In anticipation of his reading/signing next month (I know, I probably should have waited to post this, but I couldn’t resist!) on Wednesday, May 28th, at 7 p.m. for his new book, Dead Lucky, we asked author and mountaineer Lincoln Hall to answer a few questions. I should mention that Lincoln is my new hero, and if I weren’t so excited about going to BEA, I would be really sincerely upset that it is making me miss his event. No, I take it back — despite being excited about BEA, I am sad. So I will console myself with this fantastic interview!
TKE: When did you first know you wanted to: climb mountains? write books? Were these two ambitions connected to each other initially, or did that come later?
Lincoln Hall: Sometimes as a child in grade school I was asked to write two pages but wouldn’t stop until I’d write ten, such was my passion for writing. This was encouraged by my mother who wrote satire for our local newspaper. When I discovered rockclimbing at the age 15 I was immediately hooked, but I had no interest in mountaineering. Then one climb led to the next, which led ultimately led to climbing difficult mountains in New Zealand, then Himalaya, the Andes, Antarctica and elsewhere.
I wrote my first book when was 22 years old and recovering from frostbite received during my first Himalayan expedition in India. I had a great story to tell, but did not tell it well enough to get published. Six years later I wrote a book about my first attempt on Everest which became a bestseller, so I was on the road to being a writer. My next book was a novel, so while I get great satisfaction from conveying the other reality of mountaineering, I also enjoy exploring different themes through fiction.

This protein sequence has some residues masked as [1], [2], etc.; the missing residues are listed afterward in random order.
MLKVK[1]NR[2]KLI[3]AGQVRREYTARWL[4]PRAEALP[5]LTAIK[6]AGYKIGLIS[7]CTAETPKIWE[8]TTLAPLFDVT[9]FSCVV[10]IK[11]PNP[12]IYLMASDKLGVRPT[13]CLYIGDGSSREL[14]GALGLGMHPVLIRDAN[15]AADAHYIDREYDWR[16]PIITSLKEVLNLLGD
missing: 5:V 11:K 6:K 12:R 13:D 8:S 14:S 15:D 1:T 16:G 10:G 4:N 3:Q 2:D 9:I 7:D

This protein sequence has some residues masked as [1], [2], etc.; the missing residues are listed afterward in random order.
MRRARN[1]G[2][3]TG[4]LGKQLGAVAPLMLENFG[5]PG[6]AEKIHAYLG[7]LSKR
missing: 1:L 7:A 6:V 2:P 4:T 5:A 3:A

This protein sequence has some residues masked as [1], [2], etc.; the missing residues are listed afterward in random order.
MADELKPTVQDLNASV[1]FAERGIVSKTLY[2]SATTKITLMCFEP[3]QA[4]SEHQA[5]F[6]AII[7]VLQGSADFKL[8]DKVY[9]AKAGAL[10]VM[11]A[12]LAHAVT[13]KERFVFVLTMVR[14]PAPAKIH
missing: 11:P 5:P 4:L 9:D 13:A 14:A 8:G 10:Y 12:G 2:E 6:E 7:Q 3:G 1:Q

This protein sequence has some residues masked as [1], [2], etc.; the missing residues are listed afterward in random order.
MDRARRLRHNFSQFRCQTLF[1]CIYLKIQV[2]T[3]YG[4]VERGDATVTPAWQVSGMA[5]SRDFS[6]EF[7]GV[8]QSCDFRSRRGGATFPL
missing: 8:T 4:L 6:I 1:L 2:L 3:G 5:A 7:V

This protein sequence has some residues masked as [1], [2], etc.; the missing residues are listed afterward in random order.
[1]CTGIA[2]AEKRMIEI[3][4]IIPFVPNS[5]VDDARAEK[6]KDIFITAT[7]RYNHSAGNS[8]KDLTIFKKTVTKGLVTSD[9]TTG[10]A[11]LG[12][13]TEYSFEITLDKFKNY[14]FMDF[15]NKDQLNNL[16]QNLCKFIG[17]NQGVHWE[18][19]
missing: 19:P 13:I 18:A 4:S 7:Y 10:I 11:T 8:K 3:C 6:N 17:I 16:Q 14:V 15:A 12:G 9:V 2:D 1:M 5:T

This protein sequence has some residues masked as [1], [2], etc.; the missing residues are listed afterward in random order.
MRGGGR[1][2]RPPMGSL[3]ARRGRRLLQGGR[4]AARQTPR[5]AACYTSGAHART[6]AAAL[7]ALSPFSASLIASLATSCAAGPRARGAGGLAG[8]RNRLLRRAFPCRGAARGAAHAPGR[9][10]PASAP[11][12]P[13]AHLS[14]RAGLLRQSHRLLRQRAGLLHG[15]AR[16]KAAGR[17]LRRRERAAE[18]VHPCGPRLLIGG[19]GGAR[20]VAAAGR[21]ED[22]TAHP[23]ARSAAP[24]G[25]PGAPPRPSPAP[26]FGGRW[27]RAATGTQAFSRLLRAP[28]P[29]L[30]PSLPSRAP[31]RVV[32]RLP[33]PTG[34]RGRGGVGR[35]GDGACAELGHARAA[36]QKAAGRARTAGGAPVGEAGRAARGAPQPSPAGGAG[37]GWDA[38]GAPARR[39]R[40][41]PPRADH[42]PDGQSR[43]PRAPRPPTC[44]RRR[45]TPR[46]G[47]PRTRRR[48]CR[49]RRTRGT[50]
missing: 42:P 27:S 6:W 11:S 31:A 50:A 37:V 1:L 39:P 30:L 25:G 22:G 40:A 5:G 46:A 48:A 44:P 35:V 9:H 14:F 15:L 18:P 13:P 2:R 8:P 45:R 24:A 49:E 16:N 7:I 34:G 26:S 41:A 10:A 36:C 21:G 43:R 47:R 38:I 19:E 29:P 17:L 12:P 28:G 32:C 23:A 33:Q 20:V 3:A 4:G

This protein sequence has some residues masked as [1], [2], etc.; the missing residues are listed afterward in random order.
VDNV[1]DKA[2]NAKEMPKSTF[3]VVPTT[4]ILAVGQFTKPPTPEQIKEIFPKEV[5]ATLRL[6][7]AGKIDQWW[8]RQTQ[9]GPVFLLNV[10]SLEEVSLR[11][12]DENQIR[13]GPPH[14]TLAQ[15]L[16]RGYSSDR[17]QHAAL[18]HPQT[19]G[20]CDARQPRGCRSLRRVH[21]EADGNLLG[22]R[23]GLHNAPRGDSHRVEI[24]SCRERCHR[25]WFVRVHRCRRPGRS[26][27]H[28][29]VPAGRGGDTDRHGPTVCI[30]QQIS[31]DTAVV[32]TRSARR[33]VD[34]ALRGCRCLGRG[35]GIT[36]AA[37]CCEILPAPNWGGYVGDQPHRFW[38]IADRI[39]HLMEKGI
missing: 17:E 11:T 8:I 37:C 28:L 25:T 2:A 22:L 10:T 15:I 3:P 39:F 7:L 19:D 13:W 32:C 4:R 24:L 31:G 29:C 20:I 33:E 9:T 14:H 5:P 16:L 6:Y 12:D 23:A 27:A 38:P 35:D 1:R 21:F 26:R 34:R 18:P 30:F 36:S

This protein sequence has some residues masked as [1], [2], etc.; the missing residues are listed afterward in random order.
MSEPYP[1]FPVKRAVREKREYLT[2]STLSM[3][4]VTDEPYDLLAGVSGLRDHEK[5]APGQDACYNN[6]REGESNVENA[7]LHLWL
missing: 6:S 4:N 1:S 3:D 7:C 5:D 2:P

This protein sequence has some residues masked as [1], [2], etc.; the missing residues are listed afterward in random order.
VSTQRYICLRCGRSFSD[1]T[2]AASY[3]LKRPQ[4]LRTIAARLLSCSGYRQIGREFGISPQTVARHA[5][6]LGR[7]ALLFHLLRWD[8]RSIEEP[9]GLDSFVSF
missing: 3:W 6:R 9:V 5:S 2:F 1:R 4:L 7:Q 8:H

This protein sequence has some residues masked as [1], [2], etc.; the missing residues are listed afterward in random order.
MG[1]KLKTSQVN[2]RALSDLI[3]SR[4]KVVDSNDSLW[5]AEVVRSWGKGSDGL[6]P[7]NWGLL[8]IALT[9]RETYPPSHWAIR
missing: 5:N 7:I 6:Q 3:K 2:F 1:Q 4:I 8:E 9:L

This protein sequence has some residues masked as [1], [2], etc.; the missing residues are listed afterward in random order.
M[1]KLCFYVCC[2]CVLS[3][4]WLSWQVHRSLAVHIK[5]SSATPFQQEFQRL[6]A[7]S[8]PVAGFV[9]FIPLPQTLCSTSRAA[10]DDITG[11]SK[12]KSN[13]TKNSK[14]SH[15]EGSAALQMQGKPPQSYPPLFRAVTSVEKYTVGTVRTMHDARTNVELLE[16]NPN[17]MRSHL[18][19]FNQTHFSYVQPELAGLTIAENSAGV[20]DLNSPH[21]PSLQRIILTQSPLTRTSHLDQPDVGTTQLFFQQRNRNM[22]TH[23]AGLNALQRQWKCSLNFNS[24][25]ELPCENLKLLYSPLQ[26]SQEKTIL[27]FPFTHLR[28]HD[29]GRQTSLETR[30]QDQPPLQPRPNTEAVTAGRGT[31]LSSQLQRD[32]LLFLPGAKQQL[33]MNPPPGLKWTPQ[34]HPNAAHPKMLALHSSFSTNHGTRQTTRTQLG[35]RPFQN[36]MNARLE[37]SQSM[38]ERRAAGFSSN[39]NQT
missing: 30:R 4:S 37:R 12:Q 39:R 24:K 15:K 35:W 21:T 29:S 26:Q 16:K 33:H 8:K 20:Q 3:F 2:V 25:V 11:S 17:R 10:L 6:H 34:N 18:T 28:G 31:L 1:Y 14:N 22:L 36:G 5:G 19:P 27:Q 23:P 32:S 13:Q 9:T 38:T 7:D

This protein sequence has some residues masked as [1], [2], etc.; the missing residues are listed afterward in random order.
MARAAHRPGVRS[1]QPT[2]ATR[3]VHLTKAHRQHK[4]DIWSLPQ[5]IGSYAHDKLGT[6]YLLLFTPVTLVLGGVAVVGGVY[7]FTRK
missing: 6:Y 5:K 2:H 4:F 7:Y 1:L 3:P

TKE: In Dead Lucky, you talk about your family, the tensions between being a father and husband and a mountaineer, and your struggle to unite these parts of yourself. Do you feel that there are any ways that these things complement each other?
LH: I was a dedicated climber for over 15 years before I become a father and a husband. Climbing strengthened my character and my honesty (kid yourself in the high mountains and you die). Climbing also strengthened my spirituality and my belief in the power of commitment. All these were good things to bring to a marriage and family life. The irony of my 2006 Everest experience is that I am a very safe climber. On three other occasions have turned back while my companions pushed onto the summits of major peaks. I was prepared to push the boundaries when I was single and childless, but I reined myself in once I had met Barbara, who became my wife. When things went bad on Everest, the lessons of my wild climbing years stayed with me and contributed to my ability to survive, as did the power of love, which proved stronger than any obstacle.
TKE: You are someone who has gone beyond the limits of normal human endurance, and come back. Any advice on coping with challenges not just in extraordinary circumstances, but in every day life?
LH: These days I do a lot motivational speaking. I tell people that lessons from the mountains are more potent than those of every day life because your life lies on the line, but the lessons are the same. For instance, when something really matters to you, the first rule is never give up. If you give up in the face of desperate odds, then that’s the end of the road for you. But if you don’t give up, you’re in there with a chance.
Lincoln Hall will be at The King’s English Bookshop on Wednesday, May 28th at 7 p.m. for his new book Dead Lucky.